There are multiple different types of securities to invest in across the financial markets. Investment firms may specialize in one particular asset class, such as bonds, which are a form of fixed income, or a fund may be designed to invest in different securities and asset classes as opportunities arise. Mutual fund families are the investment portfolios that are branded under the same financial adviser name. If there is a third-party firm that handles the distribution of assets and profits to clients, it is included in the family of funds. Investment firms may have between one and thousands of individual mutual funds, each with its own composition, strategy, and investment advisory team.
A mutual fund adheres to a certain strategy that is outlined in a formal document, such as a prospectus. In addition to a fee outline, investors gain a sense of the types of securities that are sought after in a given mutual fund. Also, the names of the professionals making the investment decisions as well as performance history and expectations are disclosed. Investors large and small are able to discern the mutual funds that will meet investment needs because of these details. One individual mutual fund will typically not be enough, and this is why investment firms introduce mutual fund families.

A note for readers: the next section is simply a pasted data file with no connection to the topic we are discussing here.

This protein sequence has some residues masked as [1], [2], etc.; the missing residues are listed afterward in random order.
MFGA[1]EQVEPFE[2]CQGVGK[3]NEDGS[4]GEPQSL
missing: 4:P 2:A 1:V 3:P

Given the variety of different asset classes available, investment firms offer mutual fund families to give investors the widest variety of options. Mutual funds might invest in stocks, bonds, or commodities, for instance. In each asset class category, there could be further breakdowns to include only energy stocks or a combination of both stocks and bonds in a balanced fund. Although each individual mutual fund has a different composition, it is branded and run by the same management firm. Investors may select mutual funds run by different investment firms by selecting individual portfolios from the different mutual fund families.
Some of the largest investment firms in the world specialize in one particular asset class, such as bonds, and mutual fund families are created based on these securities. Funds might offer exposure to domestic, international, or emerging market bonds, for instance. Certain funds might only invest in bonds with a short-term maturity, while others might prefer longer-term securities. Individual portfolios in a mutual fund family might invest in government bonds or corporate bonds, either investment grade or risky debt. All of these options can be available at the same investment firm and under the same mutual fund family umbrella.